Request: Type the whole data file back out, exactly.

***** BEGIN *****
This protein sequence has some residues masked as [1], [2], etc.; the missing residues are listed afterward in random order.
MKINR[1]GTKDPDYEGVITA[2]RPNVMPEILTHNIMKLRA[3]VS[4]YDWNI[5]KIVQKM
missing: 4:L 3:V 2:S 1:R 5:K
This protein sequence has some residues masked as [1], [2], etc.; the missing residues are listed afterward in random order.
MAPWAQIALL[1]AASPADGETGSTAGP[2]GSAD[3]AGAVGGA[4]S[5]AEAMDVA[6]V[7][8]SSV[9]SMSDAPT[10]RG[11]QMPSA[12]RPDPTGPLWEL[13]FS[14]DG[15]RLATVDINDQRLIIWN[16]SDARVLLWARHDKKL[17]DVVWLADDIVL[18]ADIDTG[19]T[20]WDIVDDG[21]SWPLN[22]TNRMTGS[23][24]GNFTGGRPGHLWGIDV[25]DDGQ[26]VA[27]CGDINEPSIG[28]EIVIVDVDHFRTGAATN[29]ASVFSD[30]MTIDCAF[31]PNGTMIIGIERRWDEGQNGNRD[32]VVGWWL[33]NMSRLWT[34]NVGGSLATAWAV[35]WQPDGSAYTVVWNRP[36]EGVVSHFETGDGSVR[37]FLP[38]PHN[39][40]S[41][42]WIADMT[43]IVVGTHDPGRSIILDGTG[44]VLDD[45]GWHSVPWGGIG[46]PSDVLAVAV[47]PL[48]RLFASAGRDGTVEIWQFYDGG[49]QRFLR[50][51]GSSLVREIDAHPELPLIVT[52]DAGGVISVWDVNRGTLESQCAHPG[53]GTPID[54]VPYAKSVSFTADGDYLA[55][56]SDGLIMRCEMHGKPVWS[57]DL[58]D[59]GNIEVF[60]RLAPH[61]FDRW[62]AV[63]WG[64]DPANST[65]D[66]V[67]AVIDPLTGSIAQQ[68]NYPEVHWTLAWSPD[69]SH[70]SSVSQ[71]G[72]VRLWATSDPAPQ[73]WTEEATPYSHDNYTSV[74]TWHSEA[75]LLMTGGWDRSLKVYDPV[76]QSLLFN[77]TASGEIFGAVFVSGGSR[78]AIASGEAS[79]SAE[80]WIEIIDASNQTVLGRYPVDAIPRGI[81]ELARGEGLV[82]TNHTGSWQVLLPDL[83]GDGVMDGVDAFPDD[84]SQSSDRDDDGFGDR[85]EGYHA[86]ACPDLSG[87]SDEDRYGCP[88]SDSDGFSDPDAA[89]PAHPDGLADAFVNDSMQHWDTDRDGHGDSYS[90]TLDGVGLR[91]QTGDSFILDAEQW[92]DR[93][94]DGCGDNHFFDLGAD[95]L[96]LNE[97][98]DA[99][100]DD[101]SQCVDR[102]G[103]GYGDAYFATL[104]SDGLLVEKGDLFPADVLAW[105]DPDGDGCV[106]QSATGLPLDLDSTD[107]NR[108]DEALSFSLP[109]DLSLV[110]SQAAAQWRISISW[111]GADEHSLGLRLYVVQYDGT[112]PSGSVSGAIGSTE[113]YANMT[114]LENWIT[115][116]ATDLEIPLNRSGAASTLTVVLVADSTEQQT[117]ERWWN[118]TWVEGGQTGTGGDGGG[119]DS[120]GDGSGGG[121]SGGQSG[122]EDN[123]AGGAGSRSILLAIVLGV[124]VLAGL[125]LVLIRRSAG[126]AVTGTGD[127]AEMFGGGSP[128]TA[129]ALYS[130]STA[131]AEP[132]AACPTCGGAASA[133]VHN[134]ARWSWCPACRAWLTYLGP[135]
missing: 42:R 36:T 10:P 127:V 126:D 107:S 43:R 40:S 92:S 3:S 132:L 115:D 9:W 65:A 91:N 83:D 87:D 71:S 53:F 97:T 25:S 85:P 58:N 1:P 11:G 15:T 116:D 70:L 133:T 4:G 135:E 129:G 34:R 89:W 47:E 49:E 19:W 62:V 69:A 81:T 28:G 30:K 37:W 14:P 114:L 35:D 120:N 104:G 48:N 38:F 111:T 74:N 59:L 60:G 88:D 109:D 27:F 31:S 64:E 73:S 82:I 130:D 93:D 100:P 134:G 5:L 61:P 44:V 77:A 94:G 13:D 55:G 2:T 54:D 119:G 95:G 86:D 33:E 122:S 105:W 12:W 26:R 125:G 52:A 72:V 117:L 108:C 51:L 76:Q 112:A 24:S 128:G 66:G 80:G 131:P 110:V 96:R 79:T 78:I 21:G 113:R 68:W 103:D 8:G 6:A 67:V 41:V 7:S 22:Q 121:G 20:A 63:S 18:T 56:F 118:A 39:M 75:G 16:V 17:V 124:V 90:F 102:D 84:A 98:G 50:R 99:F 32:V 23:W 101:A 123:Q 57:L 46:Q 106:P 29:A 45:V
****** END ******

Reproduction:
This protein sequence has some residues masked as [1], [2], etc.; the missing residues are listed afterward in random order.
MKINR[1]GTKDPDYEGVITA[2]RPNVMPEILTHNIMKLRA[3]VS[4]YDWNI[5]KIVQKM
missing: 4:L 3:V 2:S 1:R 5:K
This protein sequence has some residues masked as [1], [2], etc.; the missing residues are listed afterward in random order.
MAPWAQIALL[1]AASPADGETGSTAGP[2]GSAD[3]AGAVGGA[4]S[5]AEAMDVA[6]V[7][8]SSV[9]SMSDAPT[10]RG[11]QMPSA[12]RPDPTGPLWEL[13]FS[14]DG[15]RLATVDINDQRLIIWN[16]SDARVLLWARHDKKL[17]DVVWLADDIVL[18]ADIDTG[19]T[20]WDIVDDG[21]SWPLN[22]TNRMTGS[23][24]GNFTGGRPGHLWGIDV[25]DDGQ[26]VA[27]CGDINEPSIG[28]EIVIVDVDHFRTGAATN[29]ASVFSD[30]MTIDCAF[31]PNGTMIIGIERRWDEGQNGNRD[32]VVGWWL[33]NMSRLWT[34]NVGGSLATAWAV[35]WQPDGSAYTVVWNRP[36]EGVVSHFETGDGSVR[37]FLP[38]PHN[39][40]S[41][42]WIADMT[43]IVVGTHDPGRSIILDGTG[44]VLDD[45]GWHSVPWGGIG[46]PSDVLAVAV[47]PL[48]RLFASAGRDGTVEIWQFYDGG[49]QRFLR[50][51]GSSLVREIDAHPELPLIVT[52]DAGGVISVWDVNRGTLESQCAHPG[53]GTPID[54]VPYAKSVSFTADGDYLA[55][56]SDGLIMRCEMHGKPVWS[57]DL[58]D[59]GNIEVF[60]RLAPH[61]FDRW[62]AV[63]WG[64]DPANST[65]D[66]V[67]AVIDPLTGSIAQQ[68]NYPEVHWTLAWSPD[69]SH[70]SSVSQ[71]G[72]VRLWATSDPAPQ[73]WTEEATPYSHDNYTSV[74]TWHSEA[75]LLMTGGWDRSLKVYDPV[76]QSLLFN[77]TASGEIFGAVFVSGGSR[78]AIASGEAS[79]SAE[80]WIEIIDASNQTVLGRYPVDAIPRGI[81]ELARGEGLV[82]TNHTGSWQVLLPDL[83]GDGVMDGVDAFPDD[84]SQSSDRDDDGFGDR[85]EGYHA[86]ACPDLSG[87]SDEDRYGCP[88]SDSDGFSDPDAA[89]PAHPDGLADAFVNDSMQHWDTDRDGHGDSYS[90]TLDGVGLR[91]QTGDSFILDAEQW[92]DR[93][94]DGCGDNHFFDLGAD[95]L[96]LNE[97][98]DA[99][100]DD[101]SQCVDR[102]G[103]GYGDAYFATL[104]SDGLLVEKGDLFPADVLAW[105]DPDGDGCV[106]QSATGLPLDLDSTD[107]NR[108]DEALSFSLP[109]DLSLV[110]SQAAAQWRISISW[111]GADEHSLGLRLYVVQYDGT[112]PSGSVSGAIGSTE[113]YANMT[114]LENWIT[115][116]ATDLEIPLNRSGAASTLTVVLVADSTEQQT[117]ERWWN[118]TWVEGGQTGTGGDGGG[119]DS[120]GDGSGGG[121]SGGQSG[122]EDN[123]AGGAGSRSILLAIVLGV[124]VLAGL[125]LVLIRRSAG[126]AVTGTGD[127]AEMFGGGSP[128]TA[129]ALYS[130]STA[131]AEP[132]AACPTCGGAASA[133]VHN[134]ARWSWCPACRAWLTYLGP[135]
missing: 42:R 36:T 10:P 127:V 126:D 107:S 43:R 40:S 92:S 3:S 132:L 115:D 9:W 65:A 91:N 83:D 87:D 71:S 53:F 97:T 25:S 85:P 58:N 1:P 11:G 15:T 116:D 70:L 133:T 4:G 135:E 129:G 34:R 89:W 47:E 49:E 19:W 62:V 69:A 81:T 28:G 30:K 37:W 14:P 114:L 35:D 120:N 104:G 48:N 38:F 111:T 74:N 59:L 60:G 88:D 109:D 27:F 31:S 64:E 73:S 82:I 130:D 93:D 100:P 134:G 5:L 61:P 44:V 77:A 94:G 13:D 55:G 2:T 54:D 119:G 95:G 86:D 33:E 122:S 105:W 12:W 26:R 125:G 52:A 72:V 117:L 108:C 51:L 76:Q 112:A 24:S 128:G 66:G 80:G 131:P 110:V 96:R 79:T 78:I 21:G 113:R 68:W 103:D 8:G 6:A 67:V 41:V 7:S 22:Q 121:G 20:A 63:S 18:T 56:F 118:A 39:M 75:G 16:V 17:V 124:V 90:F 102:D 84:A 98:G 50:R 99:F 32:V 23:W 101:A 123:Q 57:L 46:Q 106:P 29:A 45:V